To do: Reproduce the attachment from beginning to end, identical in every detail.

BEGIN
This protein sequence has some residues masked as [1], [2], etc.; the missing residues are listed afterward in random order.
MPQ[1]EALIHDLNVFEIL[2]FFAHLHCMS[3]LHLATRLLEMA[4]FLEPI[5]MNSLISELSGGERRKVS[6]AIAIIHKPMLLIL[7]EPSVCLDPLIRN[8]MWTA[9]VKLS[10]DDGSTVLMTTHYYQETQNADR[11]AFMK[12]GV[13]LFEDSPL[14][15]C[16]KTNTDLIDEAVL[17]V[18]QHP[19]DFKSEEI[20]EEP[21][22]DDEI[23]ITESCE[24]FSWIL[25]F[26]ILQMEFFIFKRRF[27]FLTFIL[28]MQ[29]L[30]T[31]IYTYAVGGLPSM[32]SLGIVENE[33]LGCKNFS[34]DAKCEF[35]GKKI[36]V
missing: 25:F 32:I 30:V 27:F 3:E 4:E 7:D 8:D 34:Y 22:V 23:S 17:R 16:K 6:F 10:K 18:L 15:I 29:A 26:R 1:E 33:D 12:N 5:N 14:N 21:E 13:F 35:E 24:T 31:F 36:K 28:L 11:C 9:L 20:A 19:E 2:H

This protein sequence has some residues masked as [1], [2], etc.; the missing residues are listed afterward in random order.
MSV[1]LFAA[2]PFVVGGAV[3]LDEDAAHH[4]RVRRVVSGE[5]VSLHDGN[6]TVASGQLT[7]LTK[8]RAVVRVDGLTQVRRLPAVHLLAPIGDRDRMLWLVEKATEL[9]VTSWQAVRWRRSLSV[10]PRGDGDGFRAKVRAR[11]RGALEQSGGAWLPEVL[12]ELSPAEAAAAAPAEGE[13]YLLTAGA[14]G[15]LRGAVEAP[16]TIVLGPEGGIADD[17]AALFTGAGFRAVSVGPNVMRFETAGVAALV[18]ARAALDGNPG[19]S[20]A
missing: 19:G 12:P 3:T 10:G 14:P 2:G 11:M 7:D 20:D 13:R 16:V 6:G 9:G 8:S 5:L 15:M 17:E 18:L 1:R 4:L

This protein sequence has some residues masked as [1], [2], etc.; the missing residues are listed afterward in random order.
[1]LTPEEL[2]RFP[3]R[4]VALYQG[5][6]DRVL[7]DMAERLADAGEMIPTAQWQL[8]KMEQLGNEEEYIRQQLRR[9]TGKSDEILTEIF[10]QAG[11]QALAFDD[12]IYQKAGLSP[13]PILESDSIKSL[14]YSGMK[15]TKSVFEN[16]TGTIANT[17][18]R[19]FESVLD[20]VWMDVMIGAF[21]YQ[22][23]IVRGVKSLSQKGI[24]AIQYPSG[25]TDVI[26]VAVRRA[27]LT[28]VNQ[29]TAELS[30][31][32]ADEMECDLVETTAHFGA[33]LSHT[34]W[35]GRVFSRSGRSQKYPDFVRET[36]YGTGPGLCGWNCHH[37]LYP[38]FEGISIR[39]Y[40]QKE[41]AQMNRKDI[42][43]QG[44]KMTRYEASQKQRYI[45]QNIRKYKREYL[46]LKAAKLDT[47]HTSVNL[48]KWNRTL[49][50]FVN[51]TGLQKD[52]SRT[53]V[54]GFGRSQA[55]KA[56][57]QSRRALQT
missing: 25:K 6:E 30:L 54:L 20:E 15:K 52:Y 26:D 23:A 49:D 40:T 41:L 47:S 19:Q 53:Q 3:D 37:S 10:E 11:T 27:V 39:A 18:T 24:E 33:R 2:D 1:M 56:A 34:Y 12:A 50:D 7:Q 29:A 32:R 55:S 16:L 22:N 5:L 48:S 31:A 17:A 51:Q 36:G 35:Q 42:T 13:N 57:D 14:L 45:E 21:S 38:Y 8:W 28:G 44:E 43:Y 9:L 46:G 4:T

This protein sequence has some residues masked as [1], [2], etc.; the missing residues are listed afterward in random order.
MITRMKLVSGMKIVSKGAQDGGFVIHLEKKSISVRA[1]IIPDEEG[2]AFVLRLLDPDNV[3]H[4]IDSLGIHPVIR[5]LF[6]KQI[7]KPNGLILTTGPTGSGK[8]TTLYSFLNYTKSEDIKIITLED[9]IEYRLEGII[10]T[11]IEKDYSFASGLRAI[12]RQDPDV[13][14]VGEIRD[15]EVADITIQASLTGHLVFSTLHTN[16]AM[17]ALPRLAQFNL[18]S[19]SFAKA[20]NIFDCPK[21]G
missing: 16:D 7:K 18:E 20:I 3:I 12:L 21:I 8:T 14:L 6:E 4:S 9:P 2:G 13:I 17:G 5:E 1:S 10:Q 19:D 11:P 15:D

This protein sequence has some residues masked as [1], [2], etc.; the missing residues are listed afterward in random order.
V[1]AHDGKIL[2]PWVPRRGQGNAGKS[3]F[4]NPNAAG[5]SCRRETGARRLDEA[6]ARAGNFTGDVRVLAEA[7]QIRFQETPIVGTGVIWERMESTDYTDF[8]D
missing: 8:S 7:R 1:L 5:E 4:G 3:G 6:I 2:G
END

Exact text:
This protein sequence has some residues masked as [1], [2], etc.; the missing residues are listed afterward in random order.
MPQ[1]EALIHDLNVFEIL[2]FFAHLHCMS[3]LHLATRLLEMA[4]FLEPI[5]MNSLISELSGGERRKVS[6]AIAIIHKPMLLIL[7]EPSVCLDPLIRN[8]MWTA[9]VKLS[10]DDGSTVLMTTHYYQETQNADR[11]AFMK[12]GV[13]LFEDSPL[14][15]C[16]KTNTDLIDEAVL[17]V[18]QHP[19]DFKSEEI[20]EEP[21][22]DDEI[23]ITESCE[24]FSWIL[25]F[26]ILQMEFFIFKRRF[27]FLTFIL[28]MQ[29]L[30]T[31]IYTYAVGGLPSM[32]SLGIVENE[33]LGCKNFS[34]DAKCEF[35]GKKI[36]V
missing: 25:F 32:I 30:V 27:F 3:E 4:E 7:D 8:D 34:Y 22:V 23:S 17:R 16:K 6:F 10:K 18:L 15:I 29:A 26:R 1:E 33:D 12:N 5:N 14:N 21:E 13:F 35:E 24:T 31:F 36:K 28:L 11:C 9:L 20:A 19:E 2:H

This protein sequence has some residues masked as [1], [2], etc.; the missing residues are listed afterward in random order.
MSV[1]LFAA[2]PFVVGGAV[3]LDEDAAHH[4]RVRRVVSGE[5]VSLHDGN[6]TVASGQLT[7]LTK[8]RAVVRVDGLTQVRRLPAVHLLAPIGDRDRMLWLVEKATEL[9]VTSWQAVRWRRSLSV[10]PRGDGDGFRAKVRAR[11]RGALEQSGGAWLPEVL[12]ELSPAEAAAAAPAEGE[13]YLLTAGA[14]G[15]LRGAVEAP[16]TIVLGPEGGIADD[17]AALFTGAGFRAVSVGPNVMRFETAGVAALV[18]ARAALDGNPG[19]S[20]A
missing: 19:G 12:P 3:T 10:G 14:P 2:G 11:M 7:D 20:D 13:R 16:V 6:G 9:G 8:S 5:L 15:M 17:E 18:L 1:R 4:L

This protein sequence has some residues masked as [1], [2], etc.; the missing residues are listed afterward in random order.
[1]LTPEEL[2]RFP[3]R[4]VALYQG[5][6]DRVL[7]DMAERLADAGEMIPTAQWQL[8]KMEQLGNEEEYIRQQLRR[9]TGKSDEILTEIF[10]QAG[11]QALAFDD[12]IYQKAGLSP[13]PILESDSIKSL[14]YSGMK[15]TKSVFEN[16]TGTIANT[17][18]R[19]FESVLD[20]VWMDVMIGAF[21]YQ[22][23]IVRGVKSLSQKGI[24]AIQYPSG[25]TDVI[26]VAVRRA[27]LT[28]VNQ[29]TAELS[30][31][32]ADEMECDLVETTAHFGA[33]LSHT[34]W[35]GRVFSRSGRSQKYPDFVRET[36]YGTGPGLCGWNCHH[37]LYP[38]FEGISIR[39]Y[40]QKE[41]AQMNRKDI[42][43]QG[44]KMTRYEASQKQRYI[45]QNIRKYKREYL[46]LKAAKLDT[47]HTSVNL[48]KWNRTL[49][50]FVN[51]TGLQKD[52]SRT[53]V[54]GFGRSQA[55]KA[56][57]QSRRALQT
missing: 25:K 6:E 30:L 54:L 20:E 15:K 52:Y 26:D 23:A 49:D 40:T 41:L 47:S 19:Q 53:Q 3:D 37:S 10:E 11:T 27:V 39:A 18:T 24:E 33:R 2:D 1:M 56:A 34:Y 12:A 50:D 7:Q 29:A 32:R 55:S 16:L 22:N 5:L 48:S 31:A 17:A 51:Q 36:G 35:Q 42:T 13:N 57:D 14:L 45:E 21:S 38:Y 8:W 28:G 44:E 43:Y 9:L 46:G 4:T

This protein sequence has some residues masked as [1], [2], etc.; the missing residues are listed afterward in random order.
MITRMKLVSGMKIVSKGAQDGGFVIHLEKKSISVRA[1]IIPDEEG[2]AFVLRLLDPDNV[3]H[4]IDSLGIHPVIR[5]LF[6]KQI[7]KPNGLILTTGPTGSGK[8]TTLYSFLNYTKSEDIKIITLED[9]IEYRLEGII[10]T[11]IEKDYSFASGLRAI[12]RQDPDV[13][14]VGEIRD[15]EVADITIQASLTGHLVFSTLHTN[16]AM[17]ALPRLAQFNL[18]S[19]SFAKA[20]NIFDCPK[21]G
missing: 16:D 7:K 18:E 20:I 3:I 12:L 21:I 8:T 14:L 6:E 4:S 9:P 2:G 13:I 17:G 5:E 1:S 10:Q 19:D 11:P 15:D

This protein sequence has some residues masked as [1], [2], etc.; the missing residues are listed afterward in random order.
V[1]AHDGKIL[2]PWVPRRGQGNAGKS[3]F[4]NPNAAG[5]SCRRETGARRLDEA[6]ARAGNFTGDVRVLAEA[7]QIRFQETPIVGTGVIWERMESTDYTDF[8]D
missing: 8:S 7:R 1:L 5:E 4:G 3:G 6:I 2:G